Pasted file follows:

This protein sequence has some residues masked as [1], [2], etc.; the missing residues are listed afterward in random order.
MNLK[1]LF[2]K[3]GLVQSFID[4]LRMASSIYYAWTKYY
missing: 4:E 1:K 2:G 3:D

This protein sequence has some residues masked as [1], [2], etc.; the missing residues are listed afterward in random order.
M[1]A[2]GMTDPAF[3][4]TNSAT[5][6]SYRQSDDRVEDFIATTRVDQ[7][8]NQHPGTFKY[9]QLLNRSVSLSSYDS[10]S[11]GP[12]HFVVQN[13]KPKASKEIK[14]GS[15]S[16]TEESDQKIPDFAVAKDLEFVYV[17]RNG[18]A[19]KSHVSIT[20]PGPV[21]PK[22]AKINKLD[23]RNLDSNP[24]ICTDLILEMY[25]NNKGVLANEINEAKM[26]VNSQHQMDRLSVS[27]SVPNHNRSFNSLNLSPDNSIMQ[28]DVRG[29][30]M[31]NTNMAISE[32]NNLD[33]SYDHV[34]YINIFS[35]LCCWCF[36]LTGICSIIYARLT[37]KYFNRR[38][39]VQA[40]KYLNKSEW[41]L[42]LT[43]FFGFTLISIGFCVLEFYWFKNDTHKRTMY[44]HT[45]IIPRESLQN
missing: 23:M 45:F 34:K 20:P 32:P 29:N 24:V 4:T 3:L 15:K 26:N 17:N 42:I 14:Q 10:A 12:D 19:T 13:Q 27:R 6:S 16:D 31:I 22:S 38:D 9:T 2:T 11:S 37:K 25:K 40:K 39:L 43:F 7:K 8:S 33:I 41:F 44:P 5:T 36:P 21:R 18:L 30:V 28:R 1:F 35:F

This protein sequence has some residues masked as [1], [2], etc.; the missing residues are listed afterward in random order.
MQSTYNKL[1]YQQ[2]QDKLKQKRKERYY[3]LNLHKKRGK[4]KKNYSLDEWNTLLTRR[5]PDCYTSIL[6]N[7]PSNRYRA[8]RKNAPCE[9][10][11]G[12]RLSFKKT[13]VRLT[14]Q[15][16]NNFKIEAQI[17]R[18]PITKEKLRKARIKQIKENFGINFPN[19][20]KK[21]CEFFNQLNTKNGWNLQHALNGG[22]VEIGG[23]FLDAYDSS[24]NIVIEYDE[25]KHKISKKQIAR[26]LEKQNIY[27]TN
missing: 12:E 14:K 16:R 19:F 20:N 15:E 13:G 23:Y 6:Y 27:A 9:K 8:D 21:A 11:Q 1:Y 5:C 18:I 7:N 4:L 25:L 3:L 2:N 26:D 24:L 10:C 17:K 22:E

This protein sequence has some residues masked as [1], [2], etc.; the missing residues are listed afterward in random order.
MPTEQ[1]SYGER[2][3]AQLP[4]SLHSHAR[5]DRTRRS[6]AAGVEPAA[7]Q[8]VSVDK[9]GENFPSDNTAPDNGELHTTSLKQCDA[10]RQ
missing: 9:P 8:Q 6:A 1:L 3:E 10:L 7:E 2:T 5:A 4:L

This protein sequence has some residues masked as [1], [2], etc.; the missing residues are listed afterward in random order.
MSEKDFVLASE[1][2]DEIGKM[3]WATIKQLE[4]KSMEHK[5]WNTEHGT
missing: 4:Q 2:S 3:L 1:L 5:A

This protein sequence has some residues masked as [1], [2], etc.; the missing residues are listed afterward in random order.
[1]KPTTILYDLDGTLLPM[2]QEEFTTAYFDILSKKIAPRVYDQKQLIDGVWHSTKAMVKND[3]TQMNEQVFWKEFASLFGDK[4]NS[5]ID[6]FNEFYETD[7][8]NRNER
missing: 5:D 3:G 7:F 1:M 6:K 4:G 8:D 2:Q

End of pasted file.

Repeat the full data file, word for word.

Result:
This protein sequence has some residues masked as [1], [2], etc.; the missing residues are listed afterward in random order.
MNLK[1]LF[2]K[3]GLVQSFID[4]LRMASSIYYAWTKYY
missing: 4:E 1:K 2:G 3:D

This protein sequence has some residues masked as [1], [2], etc.; the missing residues are listed afterward in random order.
M[1]A[2]GMTDPAF[3][4]TNSAT[5][6]SYRQSDDRVEDFIATTRVDQ[7][8]NQHPGTFKY[9]QLLNRSVSLSSYDS[10]S[11]GP[12]HFVVQN[13]KPKASKEIK[14]GS[15]S[16]TEESDQKIPDFAVAKDLEFVYV[17]RNG[18]A[19]KSHVSIT[20]PGPV[21]PK[22]AKINKLD[23]RNLDSNP[24]ICTDLILEMY[25]NNKGVLANEINEAKM[26]VNSQHQMDRLSVS[27]SVPNHNRSFNSLNLSPDNSIMQ[28]DVRG[29][30]M[31]NTNMAISE[32]NNLD[33]SYDHV[34]YINIFS[35]LCCWCF[36]LTGICSIIYARLT[37]KYFNRR[38][39]VQA[40]KYLNKSEW[41]L[42]LT[43]FFGFTLISIGFCVLEFYWFKNDTHKRTMY[44]HT[45]IIPRESLQN
missing: 23:M 45:F 34:K 20:P 32:P 29:N 24:V 4:T 3:L 15:K 26:N 17:N 42:I 14:Q 10:A 12:D 19:T 13:Q 27:R 6:S 16:D 31:I 22:S 38:D 9:T 2:T 11:S 37:K 25:K 40:K 39:L 43:F 7:K 8:S 33:I 41:F 44:P 5:T 36:P 21:R 18:L 30:V 28:R 1:F 35:F

This protein sequence has some residues masked as [1], [2], etc.; the missing residues are listed afterward in random order.
MQSTYNKL[1]YQQ[2]QDKLKQKRKERYY[3]LNLHKKRGK[4]KKNYSLDEWNTLLTRR[5]PDCYTSIL[6]N[7]PSNRYRA[8]RKNAPCE[9][10][11]G[12]RLSFKKT[13]VRLT[14]Q[15][16]NNFKIEAQI[17]R[18]PITKEKLRKARIKQIKENFGINFPN[19][20]KK[21]CEFFNQLNTKNGWNLQHALNGG[22]VEIGG[23]FLDAYDSS[24]NIVIEYDE[25]KHKISKKQIAR[26]LEKQNIY[27]TN
missing: 12:E 14:K 16:R 19:F 20:N 15:E 13:G 23:Y 6:Y 27:A 9:K 8:D 21:A 11:Q 1:Y 5:C 18:I 7:N 4:L 25:L 3:L 2:N 26:D 24:L 10:C 17:K 22:E

This protein sequence has some residues masked as [1], [2], etc.; the missing residues are listed afterward in random order.
MPTEQ[1]SYGER[2][3]AQLP[4]SLHSHAR[5]DRTRRS[6]AAGVEPAA[7]Q[8]VSVDK[9]GENFPSDNTAPDNGELHTTSLKQCDA[10]RQ
missing: 9:P 8:Q 6:A 1:L 3:E 10:L 7:E 2:T 5:A 4:L

This protein sequence has some residues masked as [1], [2], etc.; the missing residues are listed afterward in random order.
MSEKDFVLASE[1][2]DEIGKM[3]WATIKQLE[4]KSMEHK[5]WNTEHGT
missing: 4:Q 2:S 3:L 1:L 5:A

This protein sequence has some residues masked as [1], [2], etc.; the missing residues are listed afterward in random order.
[1]KPTTILYDLDGTLLPM[2]QEEFTTAYFDILSKKIAPRVYDQKQLIDGVWHSTKAMVKND[3]TQMNEQVFWKEFASLFGDK[4]NS[5]ID[6]FNEFYETD[7][8]NRNER
missing: 5:D 3:G 7:F 1:M 6:K 4:G 8:D 2:Q